Web page size and performance for the Alexa top 2,000 retail websites. The unbridled growth of websites revealed by these reports is pretty shocking and it has some unfortunate side effects in terms of web performance.

Let’s take a closer look. Thanks to rapid development in web servers, browsers and the technology sphere in general, some of the measurements are difficult to correlate over the entire span of these reports.

Looking at comparable statistics, however, we will see that average page size grew from around 780KB and 86 resources in 2011 to 1,100KB in 2012 and over 1,400KB
and 99 resources by the time of the first 2014 State of the Union Winter Report.

To dig a bit deeper into the component specifics of this website growth trend, I headed over to the HTTP Archive.

Using the “trends” tool, I chose to display data for the highest 1,000 sites from May 2011 to early 2014.

This report illustrates the expansion in total page transfer size and number of requests over that period, then breaks the stats down by component, including HTML, JavaScript, CSS, images, and more.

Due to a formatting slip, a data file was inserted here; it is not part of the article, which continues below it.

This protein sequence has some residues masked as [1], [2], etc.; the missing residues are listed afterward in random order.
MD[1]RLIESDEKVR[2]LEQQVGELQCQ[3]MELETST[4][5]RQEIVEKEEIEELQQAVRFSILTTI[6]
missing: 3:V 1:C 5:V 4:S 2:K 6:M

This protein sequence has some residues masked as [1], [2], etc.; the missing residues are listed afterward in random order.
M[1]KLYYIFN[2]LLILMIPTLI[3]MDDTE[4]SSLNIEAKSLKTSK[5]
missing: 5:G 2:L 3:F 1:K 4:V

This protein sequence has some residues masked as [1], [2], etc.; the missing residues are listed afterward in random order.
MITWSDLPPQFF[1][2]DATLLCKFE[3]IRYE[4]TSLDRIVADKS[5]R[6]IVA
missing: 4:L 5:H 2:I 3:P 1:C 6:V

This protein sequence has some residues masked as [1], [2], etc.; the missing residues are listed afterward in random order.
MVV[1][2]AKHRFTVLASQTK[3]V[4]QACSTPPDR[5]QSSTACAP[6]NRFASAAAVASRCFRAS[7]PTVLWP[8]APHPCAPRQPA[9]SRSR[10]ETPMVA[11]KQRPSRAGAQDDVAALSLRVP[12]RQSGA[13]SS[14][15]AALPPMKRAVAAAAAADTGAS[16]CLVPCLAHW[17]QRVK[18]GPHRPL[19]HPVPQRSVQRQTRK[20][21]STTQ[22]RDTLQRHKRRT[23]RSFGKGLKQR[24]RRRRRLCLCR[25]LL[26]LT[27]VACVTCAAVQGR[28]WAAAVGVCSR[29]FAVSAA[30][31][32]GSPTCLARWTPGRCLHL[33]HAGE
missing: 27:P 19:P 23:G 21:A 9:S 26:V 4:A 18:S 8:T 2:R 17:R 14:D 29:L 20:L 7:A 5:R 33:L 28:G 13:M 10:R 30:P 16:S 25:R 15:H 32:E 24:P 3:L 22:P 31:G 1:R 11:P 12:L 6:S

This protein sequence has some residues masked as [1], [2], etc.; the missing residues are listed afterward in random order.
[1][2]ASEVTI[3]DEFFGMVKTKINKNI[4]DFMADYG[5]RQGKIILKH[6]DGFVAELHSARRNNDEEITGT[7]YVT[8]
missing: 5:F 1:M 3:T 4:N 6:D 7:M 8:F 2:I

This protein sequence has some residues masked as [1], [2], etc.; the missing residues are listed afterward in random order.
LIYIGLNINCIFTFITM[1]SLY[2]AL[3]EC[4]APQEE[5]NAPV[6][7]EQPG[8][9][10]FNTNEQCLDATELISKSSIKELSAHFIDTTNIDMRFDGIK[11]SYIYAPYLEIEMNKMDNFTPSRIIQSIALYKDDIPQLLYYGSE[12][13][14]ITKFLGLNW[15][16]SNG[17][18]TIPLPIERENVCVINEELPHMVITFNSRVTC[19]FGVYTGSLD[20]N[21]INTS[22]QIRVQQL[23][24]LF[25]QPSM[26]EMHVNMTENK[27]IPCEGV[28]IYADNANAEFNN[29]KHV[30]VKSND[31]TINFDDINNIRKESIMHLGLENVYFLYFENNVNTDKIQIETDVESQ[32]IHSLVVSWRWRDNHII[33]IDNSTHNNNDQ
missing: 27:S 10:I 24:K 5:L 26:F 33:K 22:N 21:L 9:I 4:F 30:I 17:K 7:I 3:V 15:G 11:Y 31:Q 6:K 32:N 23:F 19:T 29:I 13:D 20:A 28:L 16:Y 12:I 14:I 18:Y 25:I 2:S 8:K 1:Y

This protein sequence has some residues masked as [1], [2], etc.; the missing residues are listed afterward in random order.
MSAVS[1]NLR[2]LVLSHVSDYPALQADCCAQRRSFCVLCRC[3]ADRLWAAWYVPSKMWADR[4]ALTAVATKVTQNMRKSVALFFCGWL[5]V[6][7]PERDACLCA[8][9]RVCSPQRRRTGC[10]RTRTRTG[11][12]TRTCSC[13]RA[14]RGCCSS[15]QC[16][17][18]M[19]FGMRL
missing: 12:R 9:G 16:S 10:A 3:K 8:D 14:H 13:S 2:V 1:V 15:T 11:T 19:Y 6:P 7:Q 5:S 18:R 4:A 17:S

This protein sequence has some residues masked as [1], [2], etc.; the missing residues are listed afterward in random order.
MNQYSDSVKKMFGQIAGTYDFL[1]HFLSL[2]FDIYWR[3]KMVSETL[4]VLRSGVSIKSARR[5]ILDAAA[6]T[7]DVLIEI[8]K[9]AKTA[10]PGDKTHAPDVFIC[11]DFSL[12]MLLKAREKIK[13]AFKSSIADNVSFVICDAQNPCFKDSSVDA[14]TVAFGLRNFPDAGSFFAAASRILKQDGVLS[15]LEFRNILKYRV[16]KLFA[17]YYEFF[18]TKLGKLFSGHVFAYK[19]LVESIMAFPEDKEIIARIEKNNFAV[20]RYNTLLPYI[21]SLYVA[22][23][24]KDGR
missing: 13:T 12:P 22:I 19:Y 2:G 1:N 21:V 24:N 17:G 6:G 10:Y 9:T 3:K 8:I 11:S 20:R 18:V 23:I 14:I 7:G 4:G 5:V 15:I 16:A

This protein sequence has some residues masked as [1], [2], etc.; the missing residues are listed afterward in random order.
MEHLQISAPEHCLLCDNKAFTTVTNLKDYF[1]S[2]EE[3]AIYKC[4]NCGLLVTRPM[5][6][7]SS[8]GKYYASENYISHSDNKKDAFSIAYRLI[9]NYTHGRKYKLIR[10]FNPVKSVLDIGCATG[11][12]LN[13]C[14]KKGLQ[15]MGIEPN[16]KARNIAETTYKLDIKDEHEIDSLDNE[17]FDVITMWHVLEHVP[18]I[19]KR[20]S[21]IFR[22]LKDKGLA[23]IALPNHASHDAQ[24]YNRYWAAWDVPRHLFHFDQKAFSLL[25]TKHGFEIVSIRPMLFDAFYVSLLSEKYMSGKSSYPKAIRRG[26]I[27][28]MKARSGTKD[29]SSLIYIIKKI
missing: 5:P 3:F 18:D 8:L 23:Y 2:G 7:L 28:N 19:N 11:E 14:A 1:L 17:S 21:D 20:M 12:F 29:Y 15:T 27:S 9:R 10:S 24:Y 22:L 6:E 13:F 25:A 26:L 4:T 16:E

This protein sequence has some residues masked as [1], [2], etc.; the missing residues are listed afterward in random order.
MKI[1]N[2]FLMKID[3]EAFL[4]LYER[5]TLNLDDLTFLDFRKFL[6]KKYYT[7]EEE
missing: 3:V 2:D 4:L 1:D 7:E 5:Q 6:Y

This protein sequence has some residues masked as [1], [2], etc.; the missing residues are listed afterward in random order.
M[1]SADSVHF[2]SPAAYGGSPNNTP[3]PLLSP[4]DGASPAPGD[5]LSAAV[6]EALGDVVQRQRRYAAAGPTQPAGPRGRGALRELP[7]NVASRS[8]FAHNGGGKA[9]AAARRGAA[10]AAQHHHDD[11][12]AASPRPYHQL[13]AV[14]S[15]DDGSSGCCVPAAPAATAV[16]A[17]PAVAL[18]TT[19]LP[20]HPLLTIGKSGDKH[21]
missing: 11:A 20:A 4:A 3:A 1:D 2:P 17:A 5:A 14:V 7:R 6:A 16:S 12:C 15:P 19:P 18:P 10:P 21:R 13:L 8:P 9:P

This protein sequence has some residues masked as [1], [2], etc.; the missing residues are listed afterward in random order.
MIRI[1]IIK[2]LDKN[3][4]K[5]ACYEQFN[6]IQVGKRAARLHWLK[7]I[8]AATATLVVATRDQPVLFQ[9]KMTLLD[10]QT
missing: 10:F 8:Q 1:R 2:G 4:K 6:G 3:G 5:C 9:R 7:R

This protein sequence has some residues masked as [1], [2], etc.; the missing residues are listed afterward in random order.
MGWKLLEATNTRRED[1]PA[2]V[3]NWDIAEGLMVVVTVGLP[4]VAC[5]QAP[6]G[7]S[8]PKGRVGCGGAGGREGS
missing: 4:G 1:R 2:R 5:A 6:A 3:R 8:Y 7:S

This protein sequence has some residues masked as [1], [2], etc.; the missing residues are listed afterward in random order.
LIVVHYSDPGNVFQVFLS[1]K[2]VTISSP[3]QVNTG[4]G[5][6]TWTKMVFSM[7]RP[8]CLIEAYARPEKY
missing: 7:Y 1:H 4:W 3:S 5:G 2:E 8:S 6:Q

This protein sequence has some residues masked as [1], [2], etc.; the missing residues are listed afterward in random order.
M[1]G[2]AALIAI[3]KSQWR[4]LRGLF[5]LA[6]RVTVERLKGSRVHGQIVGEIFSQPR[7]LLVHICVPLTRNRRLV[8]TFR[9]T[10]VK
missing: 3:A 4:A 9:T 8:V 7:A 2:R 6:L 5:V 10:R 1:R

I’ll just show the total and HTML trends here, but you can clearly see that average page size for these sites starts slightly below 700KB in 2011 and rockets up to over 1,400KB by early 2014.

Every category except Flash transfers shows similar growth over this era , and Flash re‐
mains roughly level in transfer size while declining in popularity.

Growth of average page size and resource requests since
2011
Trend data from the HTTP Archive

Looking for some additional comparable data, I visited the web Archive and pulled up versions of Amazon’s home page from the April archives of each year starting in 2011.

Using the Network tab of the Chrome developer tools, I measured the traffic created by loading each version of the site.

The archived 2011 site loaded 456KB in 81 requests; the 2012 site loaded 467KB in 68 requests; the 2013 site loaded 658KB in 126 requests; and therefore the archived 2014 site loaded 777KB in 134 requests. That’s a 70 percent increase in page size and a 65 percent increase within the number of requests needed to load the page.

It’s not a perfect test, but the results provide an interesting time-lapse comparison nonetheless. For further comparison, I also loaded the present Amazon site: 2.6MB loaded with 252 requests.

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